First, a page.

Grand design

Grand design

From houses to cars and fashion to trucks, the world around us is designed to be both aesthetically pleasing and practical. And humans were designed to be strange.

It never ceases to amaze me how strange humans actually are when you really think about it. We are the only species on this earth that makes life more difficult for itself than nature intended, perhaps due to our “superior” intelligence (often questionable) and consequent compulsion to strive for greatness.

Most other animals spend their days lying in the sun, if not mincing about gathering food or hunting to survive (or, in the case of the hunted, running to survive), building little nests or dens to live and raise their young in, and generally moving with the seasons.

Humans? Not content with basic survival, we’ve come to put ourselves to work chasing big profits and a grand lifestyle. At least we try to make things a little easier for ourselves. Think about everything you come into contact with: most things properly designed by humans have a mix of style, functionality and practicality.

Some family of mine recently visited from Canada and America, one of whom had never been to South Africa before. It was interesting to hear her comments on a few things: she described our old family home in an old Joburg suburb as “quaint” and said American malls are not designed nearly as nicely as ours.

She also mentioned that local trucks look nothing like “ours back home”. A perfect case of differing approaches to design.

Obviously she was referring to the boldly designed American brands – like Mack, Peterbilt, Kenworth and Western Star – with their conventional cab, long-nose architecture. Sure, we get some of those here, but as with so much else, we tend to lean more towards European style, and, in this case, cab-over designs.

Of course, this is all influenced by differing laws pertaining to aspects of overall length, manoeuvrability and such. I know all trucks exist to do the same basic thing, and that good looks aren’t the foremost consideration in our industry, but I have to be honest: I always thought the Yanks had the Europeans (and Eastern manufacturers, mind you) licked when it came to truck aesthetics. By virtue of their bold brutish bonnets, sky-high chimney-like exhausts, long wheelbases, acres of chrome and overall sense of theatre, they make most of the cab-overs we’re used to seeing seem a touch dour and boring by comparison. Very American.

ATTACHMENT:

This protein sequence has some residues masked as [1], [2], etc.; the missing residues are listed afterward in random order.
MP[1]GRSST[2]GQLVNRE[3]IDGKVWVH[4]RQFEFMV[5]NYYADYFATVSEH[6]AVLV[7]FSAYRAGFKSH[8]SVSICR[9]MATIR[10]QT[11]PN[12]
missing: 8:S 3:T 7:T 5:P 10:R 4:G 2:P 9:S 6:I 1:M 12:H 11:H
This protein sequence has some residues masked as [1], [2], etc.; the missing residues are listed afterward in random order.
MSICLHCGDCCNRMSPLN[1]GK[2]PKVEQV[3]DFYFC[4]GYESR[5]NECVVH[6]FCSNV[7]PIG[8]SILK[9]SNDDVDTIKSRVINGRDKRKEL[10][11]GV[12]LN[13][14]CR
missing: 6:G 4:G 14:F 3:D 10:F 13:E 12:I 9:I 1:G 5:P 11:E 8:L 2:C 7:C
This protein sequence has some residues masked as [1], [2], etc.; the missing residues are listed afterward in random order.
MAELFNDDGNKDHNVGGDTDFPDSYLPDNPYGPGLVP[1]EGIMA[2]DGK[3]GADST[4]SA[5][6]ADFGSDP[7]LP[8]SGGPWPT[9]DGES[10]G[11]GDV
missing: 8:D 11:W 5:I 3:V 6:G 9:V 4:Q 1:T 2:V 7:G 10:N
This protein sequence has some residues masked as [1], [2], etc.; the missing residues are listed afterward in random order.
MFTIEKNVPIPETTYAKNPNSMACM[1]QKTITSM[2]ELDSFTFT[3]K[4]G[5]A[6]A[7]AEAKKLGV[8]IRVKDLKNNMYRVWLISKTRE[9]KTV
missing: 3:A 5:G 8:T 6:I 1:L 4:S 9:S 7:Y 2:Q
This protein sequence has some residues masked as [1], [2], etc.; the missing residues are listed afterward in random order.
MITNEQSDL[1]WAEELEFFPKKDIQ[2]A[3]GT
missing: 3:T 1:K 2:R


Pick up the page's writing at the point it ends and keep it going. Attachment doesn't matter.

This is more than can be said for most of their car designs, which are very American too. European car design by comparison is mostly sleek, suave and sexy. And although it’s taken a while, many Euro-truck manufacturers have applied this philosophy to their latest-generation vehicles.

A perfect case in point is Mercedes-Benz’s new-generation Actros (not available in SA), which has been awarded the 2012 red dot design award over 4 500 other entries. The Actros won because of its “durable and functional design idiom that (will) continue to look appealing and modern for years to come. The new Actros balances function with perfect exterior form”. In layman’s terms, it’s the sexiest-ever thing on wheels designed to move big, heavy stuff. I’ve been lucky enough to see MBSA’s test unit in the flesh, and it really is.

One day, I will part with some of my hard-earned cash to park one in my garage for no other reason than that. Then again, there are certain Peterbilts I’ve made similar noises about. I know that makes absolutely no logical sense, but these completely different approaches to design are beyond aesthetically pleasing, and that’s all I care about.

Like I said, humans are strange!

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